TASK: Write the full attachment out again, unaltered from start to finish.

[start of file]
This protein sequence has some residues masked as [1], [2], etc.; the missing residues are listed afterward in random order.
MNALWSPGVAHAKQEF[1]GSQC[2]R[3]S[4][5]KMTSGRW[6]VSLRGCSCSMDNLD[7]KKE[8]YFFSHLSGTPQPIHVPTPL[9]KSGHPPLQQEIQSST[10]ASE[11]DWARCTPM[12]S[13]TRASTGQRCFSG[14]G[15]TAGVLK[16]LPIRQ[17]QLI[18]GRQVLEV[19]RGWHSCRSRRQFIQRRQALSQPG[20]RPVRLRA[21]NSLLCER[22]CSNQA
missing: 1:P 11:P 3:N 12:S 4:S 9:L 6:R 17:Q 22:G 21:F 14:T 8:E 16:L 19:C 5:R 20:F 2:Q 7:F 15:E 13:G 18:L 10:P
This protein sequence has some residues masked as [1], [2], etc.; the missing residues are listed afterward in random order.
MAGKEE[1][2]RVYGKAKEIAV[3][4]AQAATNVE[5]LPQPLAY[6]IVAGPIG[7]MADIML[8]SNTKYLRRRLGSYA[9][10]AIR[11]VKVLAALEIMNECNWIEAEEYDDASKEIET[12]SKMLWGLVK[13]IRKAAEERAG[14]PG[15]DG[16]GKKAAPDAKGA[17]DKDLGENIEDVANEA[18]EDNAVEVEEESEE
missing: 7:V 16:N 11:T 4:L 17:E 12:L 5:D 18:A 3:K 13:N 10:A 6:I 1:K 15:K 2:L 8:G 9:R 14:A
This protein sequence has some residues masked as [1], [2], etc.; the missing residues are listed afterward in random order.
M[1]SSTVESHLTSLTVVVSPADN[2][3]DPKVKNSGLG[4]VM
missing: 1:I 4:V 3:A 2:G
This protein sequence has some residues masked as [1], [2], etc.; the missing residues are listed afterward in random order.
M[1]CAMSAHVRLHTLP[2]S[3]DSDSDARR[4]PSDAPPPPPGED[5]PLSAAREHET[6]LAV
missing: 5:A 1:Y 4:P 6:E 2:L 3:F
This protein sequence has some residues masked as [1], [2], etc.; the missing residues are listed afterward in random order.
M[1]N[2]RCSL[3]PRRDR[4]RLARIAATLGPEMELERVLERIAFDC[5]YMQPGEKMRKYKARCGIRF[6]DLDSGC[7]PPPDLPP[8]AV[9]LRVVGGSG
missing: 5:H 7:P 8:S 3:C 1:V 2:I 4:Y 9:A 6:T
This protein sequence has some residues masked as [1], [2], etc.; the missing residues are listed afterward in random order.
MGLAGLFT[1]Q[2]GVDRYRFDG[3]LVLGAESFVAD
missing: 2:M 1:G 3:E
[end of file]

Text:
This protein sequence has some residues masked as [1], [2], etc.; the missing residues are listed afterward in random order.
MNALWSPGVAHAKQEF[1]GSQC[2]R[3]S[4][5]KMTSGRW[6]VSLRGCSCSMDNLD[7]KKE[8]YFFSHLSGTPQPIHVPTPL[9]KSGHPPLQQEIQSST[10]ASE[11]DWARCTPM[12]S[13]TRASTGQRCFSG[14]G[15]TAGVLK[16]LPIRQ[17]QLI[18]GRQVLEV[19]RGWHSCRSRRQFIQRRQALSQPG[20]RPVRLRA[21]NSLLCER[22]CSNQA
missing: 1:P 11:P 3:N 12:S 4:S 9:L 6:R 17:Q 22:G 21:F 14:T 8:E 16:L 19:C 5:R 20:F 2:Q 7:F 15:E 13:G 18:L 10:P
This protein sequence has some residues masked as [1], [2], etc.; the missing residues are listed afterward in random order.
MAGKEE[1][2]RVYGKAKEIAV[3][4]AQAATNVE[5]LPQPLAY[6]IVAGPIG[7]MADIML[8]SNTKYLRRRLGSYA[9][10]AIR[11]VKVLAALEIMNECNWIEAEEYDDASKEIET[12]SKMLWGLVK[13]IRKAAEERAG[14]PG[15]DG[16]GKKAAPDAKGA[17]DKDLGENIEDVANEA[18]EDNAVEVEEESEE
missing: 7:V 16:N 11:T 4:L 17:E 12:L 5:D 18:A 3:K 13:N 10:A 6:I 1:K 15:K 2:L 8:G 9:R 14:A
This protein sequence has some residues masked as [1], [2], etc.; the missing residues are listed afterward in random order.
M[1]SSTVESHLTSLTVVVSPADN[2][3]DPKVKNSGLG[4]VM
missing: 1:I 4:V 3:A 2:G
This protein sequence has some residues masked as [1], [2], etc.; the missing residues are listed afterward in random order.
M[1]CAMSAHVRLHTLP[2]S[3]DSDSDARR[4]PSDAPPPPPGED[5]PLSAAREHET[6]LAV
missing: 5:A 1:Y 4:P 6:E 2:L 3:F
This protein sequence has some residues masked as [1], [2], etc.; the missing residues are listed afterward in random order.
M[1]N[2]RCSL[3]PRRDR[4]RLARIAATLGPEMELERVLERIAFDC[5]YMQPGEKMRKYKARCGIRF[6]DLDSGC[7]PPPDLPP[8]AV[9]LRVVGGSG
missing: 5:H 7:P 8:S 3:C 1:V 2:I 4:Y 9:A 6:T
This protein sequence has some residues masked as [1], [2], etc.; the missing residues are listed afterward in random order.
MGLAGLFT[1]Q[2]GVDRYRFDG[3]LVLGAESFVAD
missing: 2:M 1:G 3:E